Over the past couple weeks, I’ve been lucky enough to have access to DRCs (Digital Review Copies) of books that are going to be released this fall. I have already devoured two, with many more on my reading list. Here are my reviews of two great YA books that are coming to a shelf near you!
The Shade of the Moon: Susan Beth Pfeffer
Release date: August 13
There was something about this book that entranced me, as I devoured all 300 pages in just one day. However, there were some aspects that disappointed me as well.The Shade of the Moon is book four in the Last Survivors series, and was preceded by Life As We Knew It, The Dead and the Gone and This World We Live In. It’s been three years since the third in the trilogy was released, and when this story picks up with Jon, Miranda’s younger brother, it’s been two years since the tornado that devastated their plans at the end of This World We Live In. Now, Jon lives with his stepmother Lisa and half brother Gabe in the Sexton clave but the rest of his family (his Mom, sister Miranda and brother-in-law Alex) is stuck in rundown White Birch outside, where food, wages and fairness is hard to come by. Relations between those living inside the clave and those who work for them from White Birch are ridden with tension, and when riots erupt during a soccer match, Jon and his family are caught on opposite sides.
The plot was well-written, keeping me on the edge of my seat. However, I did feel that the romance of this book, the love between Jon and Sarah wasn’t fully developed, as I struggled to feel their passion. Sarah is a doctor’s daughter and member of the clave who argues for fairness and tries to stand up for the people of White Birch. Her character was strong and uncompromising, which was a great offset to Jon’s feigned indifference to some of the clave/community relations. But I do wish the beginning of their romance was explored more thoroughly as to be more believable. Also, Jon’s family in White Birch seemed to lack a presence in this novel. I understand that Jon’s position inside the clave made his a powerful story when the riots began, but as a reader I missed Miranda and Alex, who were the main characters of the previous three books. I won’t spoil the ending, but I felt like it was a well-written conclusion but open enough to allow for a variety of (hopefully happy) futures for Jon, Sarah, Miranda, Alex and Gabe. Even with the touches of disappointment, I was satisfied with this conclusion and am glad that I read it.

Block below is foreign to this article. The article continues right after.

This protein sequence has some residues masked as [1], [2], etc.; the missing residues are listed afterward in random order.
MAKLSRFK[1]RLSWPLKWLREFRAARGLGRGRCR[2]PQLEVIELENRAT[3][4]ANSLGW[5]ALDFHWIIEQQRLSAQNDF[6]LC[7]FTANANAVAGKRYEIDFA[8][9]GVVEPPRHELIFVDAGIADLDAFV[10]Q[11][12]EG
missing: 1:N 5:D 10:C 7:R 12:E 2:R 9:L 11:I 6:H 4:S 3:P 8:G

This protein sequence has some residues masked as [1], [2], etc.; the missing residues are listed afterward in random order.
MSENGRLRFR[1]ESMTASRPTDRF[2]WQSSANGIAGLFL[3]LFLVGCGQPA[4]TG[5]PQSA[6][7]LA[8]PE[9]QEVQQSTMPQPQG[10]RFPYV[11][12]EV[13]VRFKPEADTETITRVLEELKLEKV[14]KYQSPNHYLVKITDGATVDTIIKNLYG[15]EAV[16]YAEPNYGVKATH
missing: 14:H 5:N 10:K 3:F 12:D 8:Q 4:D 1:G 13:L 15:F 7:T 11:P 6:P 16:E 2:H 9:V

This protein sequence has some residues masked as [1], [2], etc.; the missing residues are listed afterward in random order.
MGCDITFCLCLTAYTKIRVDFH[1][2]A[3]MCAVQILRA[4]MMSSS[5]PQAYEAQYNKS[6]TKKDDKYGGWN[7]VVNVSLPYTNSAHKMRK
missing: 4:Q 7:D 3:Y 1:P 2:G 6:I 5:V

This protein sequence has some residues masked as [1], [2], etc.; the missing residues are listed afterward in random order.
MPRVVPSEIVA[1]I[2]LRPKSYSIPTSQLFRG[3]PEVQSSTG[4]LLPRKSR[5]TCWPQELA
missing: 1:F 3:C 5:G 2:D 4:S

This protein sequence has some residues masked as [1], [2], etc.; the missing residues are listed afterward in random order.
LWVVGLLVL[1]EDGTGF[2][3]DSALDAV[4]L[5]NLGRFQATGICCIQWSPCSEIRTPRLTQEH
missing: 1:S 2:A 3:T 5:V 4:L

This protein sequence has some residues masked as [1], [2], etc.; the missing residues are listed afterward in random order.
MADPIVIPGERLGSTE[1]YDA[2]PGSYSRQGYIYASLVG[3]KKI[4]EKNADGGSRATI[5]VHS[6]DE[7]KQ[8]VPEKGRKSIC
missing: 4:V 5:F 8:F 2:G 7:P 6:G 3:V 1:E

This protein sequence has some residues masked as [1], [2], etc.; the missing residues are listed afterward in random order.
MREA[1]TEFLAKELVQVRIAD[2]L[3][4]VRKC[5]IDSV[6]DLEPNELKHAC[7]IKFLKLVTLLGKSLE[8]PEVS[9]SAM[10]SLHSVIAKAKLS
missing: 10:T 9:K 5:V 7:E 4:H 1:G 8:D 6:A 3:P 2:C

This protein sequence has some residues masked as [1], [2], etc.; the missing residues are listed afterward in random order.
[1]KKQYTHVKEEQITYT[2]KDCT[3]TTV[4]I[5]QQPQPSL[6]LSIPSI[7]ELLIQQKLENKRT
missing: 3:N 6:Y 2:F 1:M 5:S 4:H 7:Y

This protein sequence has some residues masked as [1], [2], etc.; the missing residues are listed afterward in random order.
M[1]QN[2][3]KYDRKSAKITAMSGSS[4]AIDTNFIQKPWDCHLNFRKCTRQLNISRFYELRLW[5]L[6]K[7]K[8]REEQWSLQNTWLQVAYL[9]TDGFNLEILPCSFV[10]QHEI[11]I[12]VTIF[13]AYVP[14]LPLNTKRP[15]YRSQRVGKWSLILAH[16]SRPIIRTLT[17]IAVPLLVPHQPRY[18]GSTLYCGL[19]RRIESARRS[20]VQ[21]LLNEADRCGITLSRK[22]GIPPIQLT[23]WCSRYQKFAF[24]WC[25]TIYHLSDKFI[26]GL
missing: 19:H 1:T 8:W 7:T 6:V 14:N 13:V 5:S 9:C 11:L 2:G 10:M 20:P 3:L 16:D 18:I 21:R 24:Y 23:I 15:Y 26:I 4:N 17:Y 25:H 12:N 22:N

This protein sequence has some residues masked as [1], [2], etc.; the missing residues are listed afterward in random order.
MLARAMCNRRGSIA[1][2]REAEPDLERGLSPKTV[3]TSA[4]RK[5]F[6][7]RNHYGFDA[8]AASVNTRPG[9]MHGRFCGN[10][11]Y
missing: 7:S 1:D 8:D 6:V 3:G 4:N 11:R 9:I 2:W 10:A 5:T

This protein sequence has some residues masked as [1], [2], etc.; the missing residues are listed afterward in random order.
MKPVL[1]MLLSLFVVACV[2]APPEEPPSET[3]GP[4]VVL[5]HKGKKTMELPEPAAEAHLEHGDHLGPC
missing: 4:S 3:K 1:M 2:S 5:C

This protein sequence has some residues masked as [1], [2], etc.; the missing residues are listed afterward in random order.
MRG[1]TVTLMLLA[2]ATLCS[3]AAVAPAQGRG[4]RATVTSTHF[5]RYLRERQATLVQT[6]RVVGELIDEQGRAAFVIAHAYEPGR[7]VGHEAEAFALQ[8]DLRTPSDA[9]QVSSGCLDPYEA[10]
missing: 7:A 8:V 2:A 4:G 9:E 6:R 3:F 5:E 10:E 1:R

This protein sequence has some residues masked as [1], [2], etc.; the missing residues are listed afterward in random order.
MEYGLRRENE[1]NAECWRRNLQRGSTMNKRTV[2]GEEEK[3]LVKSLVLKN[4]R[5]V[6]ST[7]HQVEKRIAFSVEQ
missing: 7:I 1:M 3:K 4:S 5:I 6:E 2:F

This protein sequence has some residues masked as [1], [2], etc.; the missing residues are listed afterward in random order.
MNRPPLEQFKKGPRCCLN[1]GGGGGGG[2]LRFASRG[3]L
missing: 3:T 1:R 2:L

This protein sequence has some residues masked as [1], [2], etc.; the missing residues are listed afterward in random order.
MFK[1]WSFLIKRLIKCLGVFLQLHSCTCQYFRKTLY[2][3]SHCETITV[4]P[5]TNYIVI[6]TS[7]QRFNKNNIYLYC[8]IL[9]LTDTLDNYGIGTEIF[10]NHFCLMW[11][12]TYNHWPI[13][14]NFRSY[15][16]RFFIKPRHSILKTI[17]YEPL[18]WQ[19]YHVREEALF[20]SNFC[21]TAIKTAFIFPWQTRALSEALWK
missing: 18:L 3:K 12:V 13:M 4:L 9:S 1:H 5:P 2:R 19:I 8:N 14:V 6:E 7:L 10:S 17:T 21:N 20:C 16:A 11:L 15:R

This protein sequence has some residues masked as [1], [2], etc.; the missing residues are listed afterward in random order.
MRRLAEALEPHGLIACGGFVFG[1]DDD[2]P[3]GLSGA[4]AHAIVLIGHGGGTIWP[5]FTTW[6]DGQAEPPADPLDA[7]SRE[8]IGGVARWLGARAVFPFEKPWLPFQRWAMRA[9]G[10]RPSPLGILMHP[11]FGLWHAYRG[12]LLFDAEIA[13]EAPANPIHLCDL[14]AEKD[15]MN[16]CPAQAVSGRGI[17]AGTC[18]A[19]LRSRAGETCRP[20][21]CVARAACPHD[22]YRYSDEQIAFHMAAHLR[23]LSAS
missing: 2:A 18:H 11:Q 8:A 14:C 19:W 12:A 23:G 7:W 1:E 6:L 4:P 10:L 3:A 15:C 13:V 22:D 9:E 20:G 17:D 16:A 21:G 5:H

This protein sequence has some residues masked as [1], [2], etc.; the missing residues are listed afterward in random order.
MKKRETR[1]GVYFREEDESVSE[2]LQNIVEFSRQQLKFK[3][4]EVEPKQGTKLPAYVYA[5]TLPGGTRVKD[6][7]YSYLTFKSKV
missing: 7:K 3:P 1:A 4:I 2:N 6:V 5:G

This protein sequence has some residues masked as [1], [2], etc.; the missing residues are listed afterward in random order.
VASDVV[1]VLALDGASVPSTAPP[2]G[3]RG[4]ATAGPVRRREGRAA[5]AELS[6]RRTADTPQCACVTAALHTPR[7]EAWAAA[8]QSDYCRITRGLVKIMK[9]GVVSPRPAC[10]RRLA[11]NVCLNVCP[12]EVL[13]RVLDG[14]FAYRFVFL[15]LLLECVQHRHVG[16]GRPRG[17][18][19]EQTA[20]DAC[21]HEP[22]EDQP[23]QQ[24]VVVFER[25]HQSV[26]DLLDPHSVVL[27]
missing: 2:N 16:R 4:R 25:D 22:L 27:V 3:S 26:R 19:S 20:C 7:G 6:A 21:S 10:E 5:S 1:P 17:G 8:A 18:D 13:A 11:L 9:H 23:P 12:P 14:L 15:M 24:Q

Tandem: Anna Jarzab
Release date: October 8
Days after finishing this book, I was still thinking about it. I was still thinking about the spectacular, heart-wrenching ending, and still struggling to decide just how much I loved this book. The concept (parallel universes) is something I’ve never seen/read before, and I was incredibly intrigued right from the beginning. The story takes place in
, which is a planet similar to Earth except that history diverged during the Revolutionary War when, on Aurora, George Washington was killed prematurely. So even though Aurora Aurora has Shakespeare and Homer and the inhabitants speak English, the United States is the United Commonwealth of Columbia and the , both monarchies. At the start of this story, Princess Juliana of the UCC is kidnapped and the General reaches into Earth for her analog (who looks exactly the same but is otherwise different). Sasha, with the help of handsome bodyguard Thomas, is forced to fill in for Juliana and even host her betrothed, Callum the Prince of Farnham. But when Sasha discovers Juliana left of her own accord and the General turns on Thomas, Callum and her, it appears Sasha may be stuck in this parallel universe forever. Kingdom of Farnham
As I mentioned, the premise of this story is amazing, creative and (in my experience) one-of-a-kind. The story was well-organized, and I especially adored Thomas’ strong yet mysterious character as well as the set up of a love triangle (Sasha/Thomas/Callum) which I hope will be explored further in the sequels (as this is a planned trilogy). I have to admit that Sasha, the main character, was slightly more dramatic and whiny than I usually prefer, but since she was thrown into another world without warning, I suppose she’s allowed to be a little over emotional. Also, I noticed in some scenes there was more telling than showing, and I do prefer the latter. I had high expectations for this novel (as I’ve been anxiously awaiting it for months) and I would say that those expectations were fulfilled. Tether, the sequel is due out in just about a year, and I am already eager to get my hands on it!